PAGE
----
Simple parts combine to make machines move. That is the lesson students in the Principles of Engineering class at Stratford High School learned this fall.
Working in teams, students designed, built, tested, rebuilt and retested (multiple times during the three-week assignment) their machines for final judging by teacher William Hall.
The SHS student teams used cardboard, tape, wheels, gears, levers, axles, pulleys and other creative materials to create machines designed to convey motion.
“This project not only teaches students the engineering principles about simple machines and how they combine to make bigger machines, but also teamwork,” said Hall. “And most important of all, that what they expect to happen with a process doesn’t always happen, and that is okay.”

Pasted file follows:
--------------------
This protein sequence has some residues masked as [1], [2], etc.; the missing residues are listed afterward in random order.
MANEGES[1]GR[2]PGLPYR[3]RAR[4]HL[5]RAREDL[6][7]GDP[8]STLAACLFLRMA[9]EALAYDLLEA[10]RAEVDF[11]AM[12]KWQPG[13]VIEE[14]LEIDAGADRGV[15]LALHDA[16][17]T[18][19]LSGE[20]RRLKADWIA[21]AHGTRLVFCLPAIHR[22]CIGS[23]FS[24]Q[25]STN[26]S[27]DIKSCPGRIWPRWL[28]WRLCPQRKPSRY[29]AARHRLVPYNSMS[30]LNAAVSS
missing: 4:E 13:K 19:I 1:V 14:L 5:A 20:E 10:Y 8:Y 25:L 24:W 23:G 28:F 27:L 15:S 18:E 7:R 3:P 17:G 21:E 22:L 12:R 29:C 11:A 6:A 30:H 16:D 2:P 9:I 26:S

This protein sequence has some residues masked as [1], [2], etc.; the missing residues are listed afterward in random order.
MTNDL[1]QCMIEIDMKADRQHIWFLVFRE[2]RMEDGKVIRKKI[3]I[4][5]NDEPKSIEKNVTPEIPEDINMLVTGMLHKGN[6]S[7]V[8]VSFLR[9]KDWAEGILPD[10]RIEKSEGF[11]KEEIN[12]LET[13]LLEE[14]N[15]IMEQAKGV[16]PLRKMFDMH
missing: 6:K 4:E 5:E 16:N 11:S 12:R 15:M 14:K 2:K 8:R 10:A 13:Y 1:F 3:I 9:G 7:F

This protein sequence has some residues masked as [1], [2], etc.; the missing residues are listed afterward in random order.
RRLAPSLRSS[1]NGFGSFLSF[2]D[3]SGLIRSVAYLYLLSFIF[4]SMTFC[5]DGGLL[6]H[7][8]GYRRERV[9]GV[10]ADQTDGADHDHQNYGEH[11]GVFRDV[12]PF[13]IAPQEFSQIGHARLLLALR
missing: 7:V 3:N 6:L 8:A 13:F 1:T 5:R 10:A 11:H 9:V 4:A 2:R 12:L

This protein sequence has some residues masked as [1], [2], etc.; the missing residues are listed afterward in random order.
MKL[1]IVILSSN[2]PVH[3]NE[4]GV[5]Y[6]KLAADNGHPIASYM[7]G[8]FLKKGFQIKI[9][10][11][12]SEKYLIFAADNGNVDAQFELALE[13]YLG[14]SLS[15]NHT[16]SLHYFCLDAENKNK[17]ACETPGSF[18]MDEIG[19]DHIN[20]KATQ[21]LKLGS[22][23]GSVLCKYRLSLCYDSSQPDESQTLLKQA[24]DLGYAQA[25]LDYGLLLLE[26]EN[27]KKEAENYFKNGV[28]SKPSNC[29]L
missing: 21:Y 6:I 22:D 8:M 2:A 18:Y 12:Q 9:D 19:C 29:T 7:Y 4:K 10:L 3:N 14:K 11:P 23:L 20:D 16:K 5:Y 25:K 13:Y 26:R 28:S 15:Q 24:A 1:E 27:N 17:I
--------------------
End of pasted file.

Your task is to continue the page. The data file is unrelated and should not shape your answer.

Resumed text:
Like the machines they made of many parts working together, so were the student teams. Using the ideas and skills of each member of their group, the teams put their final projects to the test in the SHS library.
Creations were judged for functionality and creativity by Mr. Hall. The winning team built a machine that moved continuously without human intervention.
Winning team members are: Daphne Figueroa, Lauren Boerm, Willem Sola, Zayn Tippitt, and Luke Fichtner.